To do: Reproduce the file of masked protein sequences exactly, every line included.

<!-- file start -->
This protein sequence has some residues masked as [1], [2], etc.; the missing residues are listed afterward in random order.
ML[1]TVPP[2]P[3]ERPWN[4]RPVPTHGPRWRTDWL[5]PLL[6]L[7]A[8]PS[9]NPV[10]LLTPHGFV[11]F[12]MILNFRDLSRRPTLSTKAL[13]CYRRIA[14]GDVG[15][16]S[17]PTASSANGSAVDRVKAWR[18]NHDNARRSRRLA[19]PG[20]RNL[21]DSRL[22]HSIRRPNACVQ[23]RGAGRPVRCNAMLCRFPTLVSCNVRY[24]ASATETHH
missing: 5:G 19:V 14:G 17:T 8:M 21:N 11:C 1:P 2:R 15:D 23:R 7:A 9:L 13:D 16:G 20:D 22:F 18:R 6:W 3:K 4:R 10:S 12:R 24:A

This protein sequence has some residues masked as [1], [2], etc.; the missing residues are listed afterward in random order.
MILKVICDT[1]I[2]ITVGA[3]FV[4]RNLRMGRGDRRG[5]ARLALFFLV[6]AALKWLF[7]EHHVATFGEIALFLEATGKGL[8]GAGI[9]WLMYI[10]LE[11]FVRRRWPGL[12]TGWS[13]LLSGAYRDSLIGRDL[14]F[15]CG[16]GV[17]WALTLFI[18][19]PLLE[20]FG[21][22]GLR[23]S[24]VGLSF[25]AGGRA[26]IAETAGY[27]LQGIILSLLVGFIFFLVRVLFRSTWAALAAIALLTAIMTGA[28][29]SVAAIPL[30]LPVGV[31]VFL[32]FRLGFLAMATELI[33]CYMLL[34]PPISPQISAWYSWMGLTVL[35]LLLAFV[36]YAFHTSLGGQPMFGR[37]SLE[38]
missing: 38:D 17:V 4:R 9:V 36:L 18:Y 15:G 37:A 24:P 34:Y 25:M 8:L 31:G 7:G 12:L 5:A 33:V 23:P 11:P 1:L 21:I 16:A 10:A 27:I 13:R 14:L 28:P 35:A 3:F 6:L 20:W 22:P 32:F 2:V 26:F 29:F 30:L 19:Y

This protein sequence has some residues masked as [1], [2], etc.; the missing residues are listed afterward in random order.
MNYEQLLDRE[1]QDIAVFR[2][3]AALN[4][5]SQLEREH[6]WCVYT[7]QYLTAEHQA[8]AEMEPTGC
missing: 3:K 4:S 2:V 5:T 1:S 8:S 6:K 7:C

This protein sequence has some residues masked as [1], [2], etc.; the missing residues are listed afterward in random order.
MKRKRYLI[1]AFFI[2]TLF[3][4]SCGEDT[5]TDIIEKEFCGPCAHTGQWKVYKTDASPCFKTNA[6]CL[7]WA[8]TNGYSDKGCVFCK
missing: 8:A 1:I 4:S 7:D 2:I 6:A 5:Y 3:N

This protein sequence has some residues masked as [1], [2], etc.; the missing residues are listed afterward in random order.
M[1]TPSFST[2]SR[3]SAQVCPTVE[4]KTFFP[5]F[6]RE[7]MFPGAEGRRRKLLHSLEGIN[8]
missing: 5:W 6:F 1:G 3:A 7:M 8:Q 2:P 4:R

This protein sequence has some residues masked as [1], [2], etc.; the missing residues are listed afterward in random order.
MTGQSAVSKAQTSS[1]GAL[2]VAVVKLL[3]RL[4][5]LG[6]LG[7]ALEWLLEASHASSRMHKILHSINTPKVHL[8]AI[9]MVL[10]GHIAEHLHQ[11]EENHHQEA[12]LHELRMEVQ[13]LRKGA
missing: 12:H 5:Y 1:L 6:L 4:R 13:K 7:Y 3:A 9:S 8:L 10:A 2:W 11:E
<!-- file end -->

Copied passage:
This protein sequence has some residues masked as [1], [2], etc.; the missing residues are listed afterward in random order.
ML[1]TVPP[2]P[3]ERPWN[4]RPVPTHGPRWRTDWL[5]PLL[6]L[7]A[8]PS[9]NPV[10]LLTPHGFV[11]F[12]MILNFRDLSRRPTLSTKAL[13]CYRRIA[14]GDVG[15][16]S[17]PTASSANGSAVDRVKAWR[18]NHDNARRSRRLA[19]PG[20]RNL[21]DSRL[22]HSIRRPNACVQ[23]RGAGRPVRCNAMLCRFPTLVSCNVRY[24]ASATETHH
missing: 5:G 19:V 14:G 17:T 8:M 21:N 11:C 1:P 2:R 15:D 23:R 7:A 9:L 13:D 16:G 20:D 22:F 18:R 6:W 3:K 4:R 10:S 12:R 24:A

This protein sequence has some residues masked as [1], [2], etc.; the missing residues are listed afterward in random order.
MILKVICDT[1]I[2]ITVGA[3]FV[4]RNLRMGRGDRRG[5]ARLALFFLV[6]AALKWLF[7]EHHVATFGEIALFLEATGKGL[8]GAGI[9]WLMYI[10]LE[11]FVRRRWPGL[12]TGWS[13]LLSGAYRDSLIGRDL[14]F[15]CG[16]GV[17]WALTLFI[18][19]PLLE[20]FG[21][22]GLR[23]S[24]VGLSF[25]AGGRA[26]IAETAGY[27]LQGIILSLLVGFIFFLVRVLFRSTWAALAAIALLTAIMTGA[28][29]SVAAIPL[30]LPVGV[31]VFL[32]FRLGFLAMATELI[33]CYMLL[34]PPISPQISAWYSWMGLTVL[35]LLLAFV[36]YAFHTSLGGQPMFGR[37]SLE[38]
missing: 38:D 17:V 4:R 9:V 36:L 18:Y 15:G 37:A 24:P 34:Y 25:M 8:L 31:G 7:G 12:L 5:A 33:V 23:P 11:P 1:L 21:I 16:A 10:A 27:I 13:R 14:L 28:P 35:A 3:F 6:L 20:W 22:P 32:F 2:V 26:F 29:F 30:L 19:Y

This protein sequence has some residues masked as [1], [2], etc.; the missing residues are listed afterward in random order.
MNYEQLLDRE[1]QDIAVFR[2][3]AALN[4][5]SQLEREH[6]WCVYT[7]QYLTAEHQA[8]AEMEPTGC
missing: 3:K 4:S 2:V 5:T 1:S 8:S 6:K 7:C

This protein sequence has some residues masked as [1], [2], etc.; the missing residues are listed afterward in random order.
MKRKRYLI[1]AFFI[2]TLF[3][4]SCGEDT[5]TDIIEKEFCGPCAHTGQWKVYKTDASPCFKTNA[6]CL[7]WA[8]TNGYSDKGCVFCK
missing: 8:A 1:I 4:S 7:D 2:I 6:A 5:Y 3:N

This protein sequence has some residues masked as [1], [2], etc.; the missing residues are listed afterward in random order.
M[1]TPSFST[2]SR[3]SAQVCPTVE[4]KTFFP[5]F[6]RE[7]MFPGAEGRRRKLLHSLEGIN[8]
missing: 5:W 6:F 1:G 3:A 7:M 8:Q 2:P 4:R

This protein sequence has some residues masked as [1], [2], etc.; the missing residues are listed afterward in random order.
MTGQSAVSKAQTSS[1]GAL[2]VAVVKLL[3]RL[4][5]LG[6]LG[7]ALEWLLEASHASSRMHKILHSINTPKVHL[8]AI[9]MVL[10]GHIAEHLHQ[11]EENHHQEA[12]LHELRMEVQ[13]LRKGA
missing: 12:H 5:Y 1:L 6:L 4:R 13:K 7:Y 3:A 9:S 8:L 10:A 2:W 11:E